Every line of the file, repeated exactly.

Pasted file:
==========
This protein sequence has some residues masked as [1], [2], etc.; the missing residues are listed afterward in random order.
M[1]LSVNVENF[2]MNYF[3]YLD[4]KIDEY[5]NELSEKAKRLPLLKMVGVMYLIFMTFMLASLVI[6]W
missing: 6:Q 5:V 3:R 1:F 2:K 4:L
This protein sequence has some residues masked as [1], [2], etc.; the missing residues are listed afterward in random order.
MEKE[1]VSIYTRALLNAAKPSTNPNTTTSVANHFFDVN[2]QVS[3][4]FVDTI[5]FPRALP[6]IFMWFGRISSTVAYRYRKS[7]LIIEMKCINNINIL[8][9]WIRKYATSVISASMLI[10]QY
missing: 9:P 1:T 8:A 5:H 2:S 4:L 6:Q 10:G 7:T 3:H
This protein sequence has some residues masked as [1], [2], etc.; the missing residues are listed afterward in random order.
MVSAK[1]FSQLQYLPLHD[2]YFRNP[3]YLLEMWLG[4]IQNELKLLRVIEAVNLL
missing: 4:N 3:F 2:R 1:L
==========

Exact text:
This protein sequence has some residues masked as [1], [2], etc.; the missing residues are listed afterward in random order.
M[1]LSVNVENF[2]MNYF[3]YLD[4]KIDEY[5]NELSEKAKRLPLLKMVGVMYLIFMTFMLASLVI[6]W
missing: 6:Q 5:V 3:R 1:F 2:K 4:L
This protein sequence has some residues masked as [1], [2], etc.; the missing residues are listed afterward in random order.
MEKE[1]VSIYTRALLNAAKPSTNPNTTTSVANHFFDVN[2]QVS[3][4]FVDTI[5]FPRALP[6]IFMWFGRISSTVAYRYRKS[7]LIIEMKCINNINIL[8][9]WIRKYATSVISASMLI[10]QY
missing: 9:P 1:T 8:A 5:H 2:S 4:L 6:Q 10:G 7:T 3:H
This protein sequence has some residues masked as [1], [2], etc.; the missing residues are listed afterward in random order.
MVSAK[1]FSQLQYLPLHD[2]YFRNP[3]YLLEMWLG[4]IQNELKLLRVIEAVNLL
missing: 4:N 3:F 2:R 1:L